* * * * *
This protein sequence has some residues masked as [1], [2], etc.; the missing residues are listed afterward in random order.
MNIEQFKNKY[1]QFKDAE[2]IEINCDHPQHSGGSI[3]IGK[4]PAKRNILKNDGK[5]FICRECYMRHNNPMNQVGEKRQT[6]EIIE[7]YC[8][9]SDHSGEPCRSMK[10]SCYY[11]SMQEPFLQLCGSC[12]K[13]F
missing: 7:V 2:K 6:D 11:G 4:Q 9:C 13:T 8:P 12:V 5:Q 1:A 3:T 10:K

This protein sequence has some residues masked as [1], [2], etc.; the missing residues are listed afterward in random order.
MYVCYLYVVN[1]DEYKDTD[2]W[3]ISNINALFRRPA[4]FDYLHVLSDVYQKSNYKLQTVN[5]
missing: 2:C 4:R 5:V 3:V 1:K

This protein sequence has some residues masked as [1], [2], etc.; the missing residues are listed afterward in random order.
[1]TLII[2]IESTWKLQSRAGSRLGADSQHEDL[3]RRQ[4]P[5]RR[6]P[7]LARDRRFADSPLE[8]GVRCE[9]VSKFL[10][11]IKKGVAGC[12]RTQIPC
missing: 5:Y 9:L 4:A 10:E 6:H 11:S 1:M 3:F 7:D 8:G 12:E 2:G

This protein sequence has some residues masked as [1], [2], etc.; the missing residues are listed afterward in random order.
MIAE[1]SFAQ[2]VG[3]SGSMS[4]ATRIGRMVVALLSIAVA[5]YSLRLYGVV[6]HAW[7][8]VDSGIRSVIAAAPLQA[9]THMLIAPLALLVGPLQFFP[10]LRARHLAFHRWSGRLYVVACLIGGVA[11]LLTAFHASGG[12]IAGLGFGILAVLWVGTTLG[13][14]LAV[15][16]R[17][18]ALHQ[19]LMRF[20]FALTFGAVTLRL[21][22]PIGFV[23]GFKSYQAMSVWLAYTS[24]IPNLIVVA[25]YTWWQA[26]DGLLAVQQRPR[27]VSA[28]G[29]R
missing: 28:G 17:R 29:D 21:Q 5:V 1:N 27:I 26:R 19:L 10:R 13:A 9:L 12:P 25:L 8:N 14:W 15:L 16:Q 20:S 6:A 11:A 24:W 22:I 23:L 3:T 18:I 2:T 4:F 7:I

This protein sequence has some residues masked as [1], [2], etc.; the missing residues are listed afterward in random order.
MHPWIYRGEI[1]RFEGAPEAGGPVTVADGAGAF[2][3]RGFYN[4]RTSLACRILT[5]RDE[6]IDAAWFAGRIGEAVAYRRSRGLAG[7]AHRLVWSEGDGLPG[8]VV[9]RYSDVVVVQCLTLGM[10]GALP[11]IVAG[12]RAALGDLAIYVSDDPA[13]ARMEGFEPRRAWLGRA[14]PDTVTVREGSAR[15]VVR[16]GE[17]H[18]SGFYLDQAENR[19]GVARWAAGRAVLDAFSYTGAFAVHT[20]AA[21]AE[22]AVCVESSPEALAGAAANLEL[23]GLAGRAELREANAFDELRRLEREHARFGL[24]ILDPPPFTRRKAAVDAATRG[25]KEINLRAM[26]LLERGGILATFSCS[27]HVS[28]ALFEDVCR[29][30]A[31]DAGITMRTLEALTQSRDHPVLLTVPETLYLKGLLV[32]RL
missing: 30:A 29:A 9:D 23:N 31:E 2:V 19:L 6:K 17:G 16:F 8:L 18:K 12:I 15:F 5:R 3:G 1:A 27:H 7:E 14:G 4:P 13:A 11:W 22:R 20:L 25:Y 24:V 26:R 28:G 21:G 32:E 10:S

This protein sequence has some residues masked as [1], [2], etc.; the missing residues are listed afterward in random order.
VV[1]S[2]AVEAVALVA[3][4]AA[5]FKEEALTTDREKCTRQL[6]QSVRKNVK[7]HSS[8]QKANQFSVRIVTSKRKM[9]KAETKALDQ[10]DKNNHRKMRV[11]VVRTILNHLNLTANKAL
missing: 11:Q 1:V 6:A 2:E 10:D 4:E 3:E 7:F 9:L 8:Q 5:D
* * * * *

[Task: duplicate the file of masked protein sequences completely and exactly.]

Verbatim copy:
This protein sequence has some residues masked as [1], [2], etc.; the missing residues are listed afterward in random order.
MNIEQFKNKY[1]QFKDAE[2]IEINCDHPQHSGGSI[3]IGK[4]PAKRNILKNDGK[5]FICRECYMRHNNPMNQVGEKRQT[6]EIIE[7]YC[8][9]SDHSGEPCRSMK[10]SCYY[11]SMQEPFLQLCGSC[12]K[13]F
missing: 7:V 2:K 6:D 11:G 4:Q 9:C 13:T 8:P 12:V 5:Q 1:A 3:T 10:K

This protein sequence has some residues masked as [1], [2], etc.; the missing residues are listed afterward in random order.
MYVCYLYVVN[1]DEYKDTD[2]W[3]ISNINALFRRPA[4]FDYLHVLSDVYQKSNYKLQTVN[5]
missing: 2:C 4:R 5:V 3:V 1:K

This protein sequence has some residues masked as [1], [2], etc.; the missing residues are listed afterward in random order.
[1]TLII[2]IESTWKLQSRAGSRLGADSQHEDL[3]RRQ[4]P[5]RR[6]P[7]LARDRRFADSPLE[8]GVRCE[9]VSKFL[10][11]IKKGVAGC[12]RTQIPC
missing: 5:Y 9:L 4:A 10:E 6:H 11:S 1:M 3:F 7:D 8:G 12:E 2:G

This protein sequence has some residues masked as [1], [2], etc.; the missing residues are listed afterward in random order.
MIAE[1]SFAQ[2]VG[3]SGSMS[4]ATRIGRMVVALLSIAVA[5]YSLRLYGVV[6]HAW[7][8]VDSGIRSVIAAAPLQA[9]THMLIAPLALLVGPLQFFP[10]LRARHLAFHRWSGRLYVVACLIGGVA[11]LLTAFHASGG[12]IAGLGFGILAVLWVGTTLG[13][14]LAV[15][16]R[17][18]ALHQ[19]LMRF[20]FALTFGAVTLRL[21][22]PIGFV[23]GFKSYQAMSVWLAYTS[24]IPNLIVVA[25]YTWWQA[26]DGLLAVQQRPR[27]VSA[28]G[29]R
missing: 28:G 17:R 29:D 21:Q 5:V 1:N 27:I 26:R 19:L 10:R 13:A 9:L 12:P 25:L 8:N 14:W 15:L 16:Q 20:S 6:A 11:A 24:W 22:I 23:L 3:T 18:I 2:T 4:F 7:I

This protein sequence has some residues masked as [1], [2], etc.; the missing residues are listed afterward in random order.
MHPWIYRGEI[1]RFEGAPEAGGPVTVADGAGAF[2][3]RGFYN[4]RTSLACRILT[5]RDE[6]IDAAWFAGRIGEAVAYRRSRGLAG[7]AHRLVWSEGDGLPG[8]VV[9]RYSDVVVVQCLTLGM[10]GALP[11]IVAG[12]RAALGDLAIYVSDDPA[13]ARMEGFEPRRAWLGRA[14]PDTVTVREGSAR[15]VVR[16]GE[17]H[18]SGFYLDQAENR[19]GVARWAAGRAVLDAFSYTGAFAVHT[20]AA[21]AE[22]AVCVESSPEALAGAAANLEL[23]GLAGRAELREANAFDELRRLEREHARFGL[24]ILDPPPFTRRKAAVDAATRG[25]KEINLRAM[26]LLERGGILATFSCS[27]HVS[28]ALFEDVCR[29][30]A[31]DAGITMRTLEALTQSRDHPVLLTVPETLYLKGLLV[32]RL
missing: 30:A 29:A 9:D 23:N 31:E 2:V 19:L 6:K 17:G 16:F 8:L 18:K 12:I 15:F 5:R 3:G 1:A 27:H 7:E 14:G 4:P 13:A 11:W 22:R 20:L 25:Y 24:V 26:R 28:G 21:G 32:E 10:S

This protein sequence has some residues masked as [1], [2], etc.; the missing residues are listed afterward in random order.
VV[1]S[2]AVEAVALVA[3][4]AA[5]FKEEALTTDREKCTRQL[6]QSVRKNVK[7]HSS[8]QKANQFSVRIVTSKRKM[9]KAETKALDQ[10]DKNNHRKMRV[11]VVRTILNHLNLTANKAL
missing: 11:Q 1:V 6:A 2:E 10:D 4:E 3:E 7:F 9:L 8:Q 5:D